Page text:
The moss was growing slowly and the pit was getting bigger and bigger.
A perfect courtyard would probably require a year to take shape. That’s right, because courtyards were never built but grown. After the pit was almost completely dug, the whole yard would look like a mess. Those who didn’t have a strong mind would probably want to give up at any moment.
At this time, a lot of books on courtyards that I had bought both domestically and internationally were starting to arrive. Even my friends in the Department of Landscape Architecture sent me a lot of their opinions.
One of my old classmates also wrote me a passage, which I thought sounded very reasonable:
“People are eager to live next to beautiful scenery, but it is a very lofty pursuit. If you take a moment to look up and find that you have a corner pond and a courtyard that look like a picture when viewed from within a window or door frame, then you’ll know that you’re living amid beauty. If you live in a place with four distinct seasons, and you happen to have the ability to make those four seasons appear as four separate but beautiful compositions in your window and door frames, then your courtyard can already be considered amazing. Unfortunately, in our current lives, it’s very difficult to carve out your own corner of the world. But you, Wu Xie, are free and have people who are willing to help you, as well as the obsession to continue pursuing these things, which is something that is even more difficult to obtain. I hope you can achieve your dreams! To withdraw from the world and live in seclusion is something reserved for only the greatest among humans. Mortals who enter the mountains become nothing but savages at most.”
There were many detailed instructions in the letter which were very useful, such as not imagining what the courtyard would look like after it was completed because people couldn’t foresee how things that grew on their own would reach their final shape.
But this classmate didn’t leave their signature. I had sent out a mass email asking for advice, so there wasn’t a return address either. I didn’t know who this person was, but looking at the momentum of this small essay they had written, they were probably an upperclassman.
In my study, I began drawing up some drafts after carefully studying the materials I had gotten. The grass in courtyards needed to be a harmonious blend of colors, so I kept looking up the grasses used in various landscapes. I even bought watercolors and kept painting nonstop.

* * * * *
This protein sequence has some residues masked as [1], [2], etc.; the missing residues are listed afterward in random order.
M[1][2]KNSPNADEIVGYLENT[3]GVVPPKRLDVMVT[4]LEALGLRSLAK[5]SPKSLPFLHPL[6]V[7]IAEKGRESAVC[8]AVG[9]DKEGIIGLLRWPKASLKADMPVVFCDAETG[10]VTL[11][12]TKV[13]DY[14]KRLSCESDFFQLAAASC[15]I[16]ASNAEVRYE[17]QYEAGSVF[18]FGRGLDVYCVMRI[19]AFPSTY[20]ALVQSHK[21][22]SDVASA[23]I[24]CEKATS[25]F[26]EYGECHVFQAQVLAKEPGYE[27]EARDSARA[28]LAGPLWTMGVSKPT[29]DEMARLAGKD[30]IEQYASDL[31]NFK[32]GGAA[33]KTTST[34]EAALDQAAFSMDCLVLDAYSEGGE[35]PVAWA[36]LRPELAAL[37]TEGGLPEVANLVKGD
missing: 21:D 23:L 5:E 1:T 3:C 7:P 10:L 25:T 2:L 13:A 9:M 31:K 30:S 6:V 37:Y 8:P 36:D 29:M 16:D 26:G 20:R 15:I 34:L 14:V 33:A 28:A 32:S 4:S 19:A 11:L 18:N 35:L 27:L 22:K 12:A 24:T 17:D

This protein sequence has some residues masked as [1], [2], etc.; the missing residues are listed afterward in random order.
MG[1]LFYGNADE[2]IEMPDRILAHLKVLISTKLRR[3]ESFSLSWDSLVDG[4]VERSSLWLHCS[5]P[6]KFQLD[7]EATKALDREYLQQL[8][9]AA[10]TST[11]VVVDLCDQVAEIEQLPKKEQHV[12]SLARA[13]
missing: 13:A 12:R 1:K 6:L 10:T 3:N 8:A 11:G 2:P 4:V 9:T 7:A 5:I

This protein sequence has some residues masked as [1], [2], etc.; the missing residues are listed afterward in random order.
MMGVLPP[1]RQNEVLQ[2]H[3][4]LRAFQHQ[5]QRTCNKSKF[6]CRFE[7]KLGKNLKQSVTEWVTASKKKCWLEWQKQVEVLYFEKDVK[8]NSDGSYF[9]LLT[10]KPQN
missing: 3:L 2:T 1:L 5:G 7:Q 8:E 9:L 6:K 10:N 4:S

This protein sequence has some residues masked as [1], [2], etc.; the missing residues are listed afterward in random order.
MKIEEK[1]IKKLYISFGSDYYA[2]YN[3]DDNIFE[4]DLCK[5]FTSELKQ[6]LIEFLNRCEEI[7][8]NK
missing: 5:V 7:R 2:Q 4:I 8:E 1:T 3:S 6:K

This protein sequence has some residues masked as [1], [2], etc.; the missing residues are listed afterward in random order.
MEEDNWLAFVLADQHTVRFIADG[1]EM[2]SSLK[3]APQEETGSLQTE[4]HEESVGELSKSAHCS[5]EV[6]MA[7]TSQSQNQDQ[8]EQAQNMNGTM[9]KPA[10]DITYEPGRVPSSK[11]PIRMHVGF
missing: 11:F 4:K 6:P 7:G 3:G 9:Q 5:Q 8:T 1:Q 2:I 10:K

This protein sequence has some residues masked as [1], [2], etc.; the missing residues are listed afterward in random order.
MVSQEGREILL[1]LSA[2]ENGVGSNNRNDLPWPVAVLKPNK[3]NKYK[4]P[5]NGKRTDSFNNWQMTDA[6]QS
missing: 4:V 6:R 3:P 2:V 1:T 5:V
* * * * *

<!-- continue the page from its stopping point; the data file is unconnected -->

Many flowers had been planted around Xilaimian. Lin Liuren usually added different varieties, but after autumn passed, he seemed to have gotten a girlfriend and went to stay at her place. He was often absent for long periods of time, and when he was away, Little Xue seemed to be absent as well. Fatty started wondering whether the two of them wanted to go it alone.
I thought it unlikely, because Lin Liuren was attached to the garden here.
But when it came to me, flowers really weren’t my style.
To be honest, I wanted this courtyard I was designing to have more greenery, like moss and shrubs. I also wanted the design to be simple and clean yet very powerful.
In fact, I knew that Lin Liuren had studied this subject more in-depth than I had. He could probably even come up a plan that didn’t use any flowers, but I didn’t want others to design this courtyard. When I was first sorting through all the materials and pictures, I was anxious because I didn’t have a clue as to what I was doing. During that time, I even asked myself countless times whether it was wrong to be so picky. After all, it would be much faster to call someone to help me.
But I persisted in the end. By the time I finally decided on a plan, a week had passed and all the walls in my study were covered in drafts. During this time, I didn’t see any more cats or weirdos. It was almost like everything had all been in my head.
I also made a list of the raw materials I needed and asked the upperclassmen to help me purchase them. I predicted that the courtyard would be a complete mess soon, so I needed to build it up to my standards bit by bit.
During this period, I held several meetings with Fatty and Poker-Face to get their opinion on things, but they always said that the plans were fine. I sometimes felt that they were simply going along with my crazy ideas. Fatty continued to dig the pit while I was busy drawing my designs, so by the time I was finished, the pond was a little too deep. But I didn’t say anything, because according to feng shui principles, the deeper the water in front of the house, the better the feng shui.
I took a picture of the mess that was the courtyard now. If this was how it looked in the beginning, everyone would definitely be surprised when they saw how it turned out in the future.
Next summer, the three of us would be drinking tea in front of the pond as our shadows reflected off of the water’s surface. The fish would be swimming in our shadows, the aquatic plants acting as background decorations.
By the way, you’re probably wondering what kind of aquatic plants I’m looking for, the ones that can grow in completely clear water.
Those things grow very slowly, so if you can’t collect a lot of them, it’ll take ten years for them to grow into a courtyard….
3 thoughts on “Chapter 13 Courtyard 8”
Looks like we will have a beautiful courtyard by the end of chapters if the author does not bring another cliffhanger😁
Lol, I was just thinking to myself as I read that we will never get to see the courtyard, because NPSS will just randomly stop writing as usual before it ever comes to maturity!
“Those things grow very slowly, so if you can’t collect a lot of them, it’ll take ten years for them to grow into a courtyard” I feel this refers to Xiao Ge.